In light of school closures and the coronavirus pandemic, Montana State University has joined other universities by implementing a voluntary pass/fail policy for spring semester. Most colleges across the country have sent students home and either terminated classes or moved them online for the remainder of the school year, leaving some students homeless or without reliable internet access. Implemented at universities to help minimize stress during this transition to remote learning, pass/fail grades can alter GPAs and negatively affect post-grad endeavours when employers look at transcripts.
Riddled with unseen consequences, pass/fail grading should not be the automatic response by universities seeking to ease the pain of remote learning.
While pass/fail grades can slightly minimize the stress of achieving A’s amid a global pandemic, the grades do not translate into a GPA and poorly affect post-degree program acceptance. Career expert Alison Green explained, first jobs after receiving a degree base hiring decisions heavily on student GPA and grades in relevant courses. While some schools have allowed students to choose which, and if, courses receive a pass/fail grade, many schools such as Columbia, Stanford, MIT and Dartmouth are applying the policy school-wide, without input from students.
Students at schools who have no choice but to receive a pass/fail grade have voiced concerns. Sarah Kelly, the Senior Vice President, Enrollment Management, Student Affairs and Marketing and Communications at Loyola University, said, “I heard from terrified students who were pre-health, pre-med, who were saying, ‘Oh my God, please don’t do this — I won’t get into schools.”’ To address this, MSU has taken a practical approach and will accept pass/fail grades for MSU Graduate programs in the future.
There are also fears that students will be forced to retake and pay for courses as they work through the process of transferring schools. Pass/fail credit usually does not transfer, and National Student Clearinghouse reports that 1 in 4 college students transfer at least once while completing an undergraduate degree. Students transferring colleges lose, on average, 40% of the credits they have taken. If students are forced to receive pass/fail grades this semester, future attempts at transferring will be met with higher costs and additional semesters to make up lost credit. Before opting to receive pass/fail grades in higher-stakes courses, schools need to take time to educate the student body on the consequences such grades have in future education and employment.
However, the inability to meet with professors, messy transitions to online learning, and attempts to complete synchronous schedules on different time zones has caused students across the nation to fear low grades this semester. “Universities across the country are implementing this measure because it is the right thing to do for students and for faculty who are confronting uncertainty, the likes and scope of which none of us have ever experienced,” said MSU Provost Bob Mokwa.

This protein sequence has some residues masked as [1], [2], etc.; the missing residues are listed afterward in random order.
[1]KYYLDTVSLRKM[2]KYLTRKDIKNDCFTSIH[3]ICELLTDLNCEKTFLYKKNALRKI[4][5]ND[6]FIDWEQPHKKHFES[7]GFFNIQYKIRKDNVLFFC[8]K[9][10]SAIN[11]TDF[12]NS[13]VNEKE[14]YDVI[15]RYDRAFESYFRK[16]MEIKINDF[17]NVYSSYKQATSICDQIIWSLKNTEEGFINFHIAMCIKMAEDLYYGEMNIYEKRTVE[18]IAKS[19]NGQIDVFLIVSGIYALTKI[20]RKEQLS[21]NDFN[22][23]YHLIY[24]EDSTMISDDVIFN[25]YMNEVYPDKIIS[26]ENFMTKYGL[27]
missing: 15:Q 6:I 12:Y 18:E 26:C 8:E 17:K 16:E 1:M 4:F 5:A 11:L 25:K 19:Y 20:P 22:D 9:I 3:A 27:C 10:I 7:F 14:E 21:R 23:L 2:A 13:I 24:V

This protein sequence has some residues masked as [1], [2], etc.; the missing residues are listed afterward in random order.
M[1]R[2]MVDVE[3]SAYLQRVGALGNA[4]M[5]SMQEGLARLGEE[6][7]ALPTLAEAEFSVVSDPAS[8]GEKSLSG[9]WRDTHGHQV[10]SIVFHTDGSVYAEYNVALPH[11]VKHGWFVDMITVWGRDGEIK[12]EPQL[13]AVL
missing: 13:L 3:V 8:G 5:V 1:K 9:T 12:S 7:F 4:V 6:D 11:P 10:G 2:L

Varying methods of remote teaching have caused unnecessary stress throughout university communities. “Instead of individual instructors thinking, ‘What’s the most fair, equitable way to grade in my class? We’re now seeing that at an institutional level in a way that is really unprecedented,” said Laura Gibbs, a lecturer at the University of Oklahoma. If faculty was to listen to the individual needs of classes, students would be more likely to complete assignments. Being lenient with course schedules and deadlines will allow students to tackle the last months of school with confidence and peace of mind.
Faculty and administration should be more empathetic to the struggles students are facing amid a once-in-a-lifetime pandemic and support emotional wellbeing. Professors should be given the discretion to change class grading policies and reduce course loads without lowering quality expectations. MSU explained its professors will grade “as usual per their syllabi grading structure during the semester with an understanding that the transition to remote learning might impact each student differently.” Clearly, MSU values student success during the pandemic, and other universities should follow suit.
Now more than ever, colleges ought to address the needs of the student body. The last thing students need is to worry about grades or med-school acceptance. This pandemic must be faced with flexibility and understanding as well as a lenient grading policy. As President Anne Kress of Northern Virginia Community College said, “Every single day we are reminded that this is a moment when we should show greater kindness and greater generosity, and if we don’t, I don’t know how we’ll be judged going forward.”